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GPS traffic pileup

GPS traffic pileup

Although it's just starting to roll out in the United States, navigation systems that can recognize traffic congestion and route around it promises to be the killer app for commuters. At SEMA, I saw two of the big names in portable navigation, Magellan and Garmin, and their traffic-routing capabilities. Garmin offers either an XM satellite hookup or Clear Channel traffic reporting. Both services feed data into the navigation unit that shows whether there are traffic problems up ahead. The navigation unit can dynamically route around the congestion. Magellan hasn't signed up a service provider in the States yet, but it does have traffic reporting in Europe. The Magellan unit displays icons on its map that show what sort of traffic problems lie ahead. Magellan should have traffic reporting available in the United States by early next year.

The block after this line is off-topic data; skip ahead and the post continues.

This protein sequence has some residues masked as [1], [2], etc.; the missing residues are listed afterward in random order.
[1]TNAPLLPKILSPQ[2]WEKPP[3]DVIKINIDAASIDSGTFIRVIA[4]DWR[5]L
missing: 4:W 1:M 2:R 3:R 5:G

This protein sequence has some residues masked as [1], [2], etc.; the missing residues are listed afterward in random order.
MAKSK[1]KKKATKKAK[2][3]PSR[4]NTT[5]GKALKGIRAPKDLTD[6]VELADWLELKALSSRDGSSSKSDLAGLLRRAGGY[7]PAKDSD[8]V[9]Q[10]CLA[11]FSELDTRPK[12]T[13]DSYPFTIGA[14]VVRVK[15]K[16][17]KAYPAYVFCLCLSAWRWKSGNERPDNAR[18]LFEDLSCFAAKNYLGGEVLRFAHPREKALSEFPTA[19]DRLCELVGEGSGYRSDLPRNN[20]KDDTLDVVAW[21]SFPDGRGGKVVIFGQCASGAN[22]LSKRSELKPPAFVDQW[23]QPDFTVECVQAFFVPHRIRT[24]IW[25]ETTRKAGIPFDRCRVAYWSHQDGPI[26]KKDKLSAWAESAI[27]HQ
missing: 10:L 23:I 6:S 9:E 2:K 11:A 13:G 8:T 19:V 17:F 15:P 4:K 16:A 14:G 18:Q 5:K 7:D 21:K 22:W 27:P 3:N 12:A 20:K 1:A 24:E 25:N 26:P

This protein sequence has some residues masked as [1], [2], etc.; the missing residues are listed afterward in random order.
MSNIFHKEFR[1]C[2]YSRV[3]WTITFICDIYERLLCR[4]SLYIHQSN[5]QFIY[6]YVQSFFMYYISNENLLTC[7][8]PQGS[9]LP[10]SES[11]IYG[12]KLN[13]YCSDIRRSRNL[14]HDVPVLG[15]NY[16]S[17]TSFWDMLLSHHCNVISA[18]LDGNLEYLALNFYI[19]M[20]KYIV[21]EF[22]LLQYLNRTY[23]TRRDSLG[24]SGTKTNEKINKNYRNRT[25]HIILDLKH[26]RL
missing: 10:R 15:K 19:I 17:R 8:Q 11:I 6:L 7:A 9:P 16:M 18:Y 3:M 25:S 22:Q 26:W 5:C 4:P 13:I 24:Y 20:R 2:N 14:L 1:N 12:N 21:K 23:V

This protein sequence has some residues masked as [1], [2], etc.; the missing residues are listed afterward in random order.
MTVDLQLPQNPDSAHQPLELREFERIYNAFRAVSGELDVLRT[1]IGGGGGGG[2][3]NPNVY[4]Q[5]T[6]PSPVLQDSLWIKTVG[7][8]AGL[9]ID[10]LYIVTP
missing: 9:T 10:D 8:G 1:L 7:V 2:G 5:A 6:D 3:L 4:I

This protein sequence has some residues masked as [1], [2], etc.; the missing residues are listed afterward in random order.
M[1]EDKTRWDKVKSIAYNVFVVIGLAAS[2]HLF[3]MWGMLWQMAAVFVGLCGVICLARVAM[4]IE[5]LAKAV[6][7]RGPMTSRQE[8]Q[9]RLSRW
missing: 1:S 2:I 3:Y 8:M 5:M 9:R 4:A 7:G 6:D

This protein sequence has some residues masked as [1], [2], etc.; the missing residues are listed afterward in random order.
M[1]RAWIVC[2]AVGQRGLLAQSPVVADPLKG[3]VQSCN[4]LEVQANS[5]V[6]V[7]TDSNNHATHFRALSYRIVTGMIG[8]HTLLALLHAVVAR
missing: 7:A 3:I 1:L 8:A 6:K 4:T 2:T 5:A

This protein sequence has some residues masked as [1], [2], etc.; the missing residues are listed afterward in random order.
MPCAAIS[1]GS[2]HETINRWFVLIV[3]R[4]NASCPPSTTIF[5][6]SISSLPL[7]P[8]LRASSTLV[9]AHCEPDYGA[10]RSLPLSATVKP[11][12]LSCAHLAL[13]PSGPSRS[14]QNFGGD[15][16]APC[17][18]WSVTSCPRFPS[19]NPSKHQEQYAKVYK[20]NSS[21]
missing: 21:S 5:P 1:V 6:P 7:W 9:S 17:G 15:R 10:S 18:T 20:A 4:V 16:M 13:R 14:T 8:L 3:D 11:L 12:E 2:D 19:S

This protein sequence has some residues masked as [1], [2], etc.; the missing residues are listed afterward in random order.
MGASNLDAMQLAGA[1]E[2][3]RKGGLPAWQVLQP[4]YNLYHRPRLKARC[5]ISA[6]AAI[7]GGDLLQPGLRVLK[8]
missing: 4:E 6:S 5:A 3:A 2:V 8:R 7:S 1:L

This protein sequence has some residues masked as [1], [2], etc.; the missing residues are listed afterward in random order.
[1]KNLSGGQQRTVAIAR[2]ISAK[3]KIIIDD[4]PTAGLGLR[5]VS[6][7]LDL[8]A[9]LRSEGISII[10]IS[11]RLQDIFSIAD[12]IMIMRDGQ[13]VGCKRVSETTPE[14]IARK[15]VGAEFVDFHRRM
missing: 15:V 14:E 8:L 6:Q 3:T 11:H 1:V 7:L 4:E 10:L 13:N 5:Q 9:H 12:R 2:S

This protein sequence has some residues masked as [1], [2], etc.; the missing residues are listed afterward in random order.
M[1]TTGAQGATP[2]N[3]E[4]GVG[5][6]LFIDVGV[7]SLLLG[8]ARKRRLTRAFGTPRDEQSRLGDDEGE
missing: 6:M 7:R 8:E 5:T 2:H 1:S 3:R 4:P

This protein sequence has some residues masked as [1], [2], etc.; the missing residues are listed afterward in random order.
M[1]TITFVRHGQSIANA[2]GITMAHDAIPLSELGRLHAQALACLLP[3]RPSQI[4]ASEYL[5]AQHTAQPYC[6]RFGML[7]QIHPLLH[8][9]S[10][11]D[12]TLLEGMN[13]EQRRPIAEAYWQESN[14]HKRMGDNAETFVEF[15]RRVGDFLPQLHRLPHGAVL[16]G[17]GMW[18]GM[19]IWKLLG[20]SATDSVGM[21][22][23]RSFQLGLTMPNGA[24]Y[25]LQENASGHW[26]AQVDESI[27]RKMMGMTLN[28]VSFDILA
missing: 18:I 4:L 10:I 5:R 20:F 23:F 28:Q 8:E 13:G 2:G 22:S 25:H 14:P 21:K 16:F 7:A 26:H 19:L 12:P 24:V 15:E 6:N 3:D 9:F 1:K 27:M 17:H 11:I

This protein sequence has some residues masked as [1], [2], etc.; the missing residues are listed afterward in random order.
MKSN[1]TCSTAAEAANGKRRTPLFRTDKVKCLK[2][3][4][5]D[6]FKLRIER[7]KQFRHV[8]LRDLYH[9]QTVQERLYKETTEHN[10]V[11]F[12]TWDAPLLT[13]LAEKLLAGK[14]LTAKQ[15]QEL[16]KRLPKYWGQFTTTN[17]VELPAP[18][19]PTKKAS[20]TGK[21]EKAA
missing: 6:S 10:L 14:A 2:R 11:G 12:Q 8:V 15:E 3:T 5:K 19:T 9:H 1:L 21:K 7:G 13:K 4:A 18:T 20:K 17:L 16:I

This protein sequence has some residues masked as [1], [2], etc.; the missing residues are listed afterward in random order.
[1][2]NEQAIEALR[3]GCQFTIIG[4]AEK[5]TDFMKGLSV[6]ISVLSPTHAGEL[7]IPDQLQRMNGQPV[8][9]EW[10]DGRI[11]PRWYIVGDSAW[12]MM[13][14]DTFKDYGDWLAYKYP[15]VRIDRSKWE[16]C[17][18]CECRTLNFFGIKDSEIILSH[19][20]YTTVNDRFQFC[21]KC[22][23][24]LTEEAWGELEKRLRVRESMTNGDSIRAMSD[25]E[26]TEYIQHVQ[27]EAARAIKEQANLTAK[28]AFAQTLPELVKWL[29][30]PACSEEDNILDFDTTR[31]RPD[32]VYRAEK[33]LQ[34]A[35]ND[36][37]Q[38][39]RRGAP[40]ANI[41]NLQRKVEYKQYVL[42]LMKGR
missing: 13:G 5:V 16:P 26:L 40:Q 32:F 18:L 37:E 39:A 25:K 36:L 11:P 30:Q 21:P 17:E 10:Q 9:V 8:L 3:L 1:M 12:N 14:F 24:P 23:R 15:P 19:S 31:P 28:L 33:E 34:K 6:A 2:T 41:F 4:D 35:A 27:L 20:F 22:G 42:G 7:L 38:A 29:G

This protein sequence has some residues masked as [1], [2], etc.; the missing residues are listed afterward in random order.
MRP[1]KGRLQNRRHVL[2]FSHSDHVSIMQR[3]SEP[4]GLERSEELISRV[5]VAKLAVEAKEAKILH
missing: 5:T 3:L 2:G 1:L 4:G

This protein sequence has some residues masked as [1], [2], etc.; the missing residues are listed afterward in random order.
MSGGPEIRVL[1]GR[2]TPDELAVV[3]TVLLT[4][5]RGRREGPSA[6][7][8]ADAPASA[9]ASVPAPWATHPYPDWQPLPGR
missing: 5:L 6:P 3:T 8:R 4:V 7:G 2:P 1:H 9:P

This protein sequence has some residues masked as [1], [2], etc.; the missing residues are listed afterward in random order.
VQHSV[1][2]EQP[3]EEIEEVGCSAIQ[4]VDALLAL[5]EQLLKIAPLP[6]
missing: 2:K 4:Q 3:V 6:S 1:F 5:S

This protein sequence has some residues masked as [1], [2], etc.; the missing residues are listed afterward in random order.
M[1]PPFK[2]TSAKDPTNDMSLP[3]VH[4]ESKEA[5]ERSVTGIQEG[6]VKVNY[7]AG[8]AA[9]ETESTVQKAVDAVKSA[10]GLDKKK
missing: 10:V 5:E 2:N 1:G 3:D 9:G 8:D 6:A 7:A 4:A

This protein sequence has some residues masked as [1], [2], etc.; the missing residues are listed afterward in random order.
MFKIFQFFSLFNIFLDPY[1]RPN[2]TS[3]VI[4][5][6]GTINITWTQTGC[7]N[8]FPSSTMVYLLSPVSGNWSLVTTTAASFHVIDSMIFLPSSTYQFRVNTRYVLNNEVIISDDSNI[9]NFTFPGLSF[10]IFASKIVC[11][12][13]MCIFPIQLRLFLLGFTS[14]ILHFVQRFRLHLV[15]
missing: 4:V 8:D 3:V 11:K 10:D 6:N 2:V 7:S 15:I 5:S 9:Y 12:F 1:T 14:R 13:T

Traffic routing has great potential, not least of all in ending frustrating hours of sitting in traffic. Fewer cars stuck in gridlock is also better for the environment, as the cars won't be stopped idling and emitting polutants. That lack of long periods of idling and stop-and-go traffic means less wear on the cars. Also, people get to work faster, and delivery trucks don't get stuck in that same traffic, which is all good for the economy. Of course, the negative side is that formerly quiet roads suddenly see an increase in traffic, and cities have to install more stop signs and traffic lights.